Persistent Cruelty

In 1901, Thomas Henry WHEELEY and Ann ROGERS had been married for 23 years and had had 8 children together.  They were living on Dalkeith Street in Walsall – a row of terraced houses built alongside the Walsall Locks less than ten years before (in the early 1890s). Thomas was a ‘brown saddler’ living in … Read more Persistent Cruelty

Wheeley Interesting Sequel

I previously wrote about the brief marriage between William Henry Marston and Blanche Emma Wheeley in the post, Wheeley Interesting.  I have just discovered that five years after their unhappy relationship broke down, there was a development… Basically, the amount of support Marston had to pay Blanche had been dropped to 7s.6d (approximately £29.46 in … Read more Wheeley Interesting Sequel

George the Absconder

The family story goes that George Ebbans (b. 1893) left his wife and children around 1927 and started a new family with another woman. In my mother-in-law’s words: George Ebbans married Sarah Ann Crossley. They had 2 children, Irene and George. For some reason, my mother-in-law says George spread it around and Sarah Ann (known … Read more George the Absconder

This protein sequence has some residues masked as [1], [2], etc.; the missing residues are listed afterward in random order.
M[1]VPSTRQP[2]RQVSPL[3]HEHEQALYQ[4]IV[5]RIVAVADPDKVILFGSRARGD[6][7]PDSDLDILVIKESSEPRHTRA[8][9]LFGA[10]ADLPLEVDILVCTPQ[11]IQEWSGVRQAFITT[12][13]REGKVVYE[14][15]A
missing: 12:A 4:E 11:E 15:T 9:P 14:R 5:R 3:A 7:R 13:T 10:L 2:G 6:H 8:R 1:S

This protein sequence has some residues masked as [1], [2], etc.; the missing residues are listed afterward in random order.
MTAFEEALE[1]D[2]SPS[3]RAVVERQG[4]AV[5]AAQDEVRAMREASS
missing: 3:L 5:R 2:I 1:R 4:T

Annie, are you okay?

Thanks to the free Fold3 access for this weekend, I’ve been able to pad out a bit of the extended EBBANS tree. A blanket search for ‘Ebbans’ threw up the name of Annie Ebbans. It turns out she was listed as wife on the WWI military file of Edward Williams, which also gave their marriage … Read more Annie, are you okay?

Buried Alive

One good thing about researching family with an uncommon name is that it can make trawling through newspapers a bit easier.  Such was the case, when I did a blanket search for EBBANS in the British Newspaper Archive.  Among the genealogical gems found (more on those in later posts), was a coal mining accident that killed a relative … Read more Buried Alive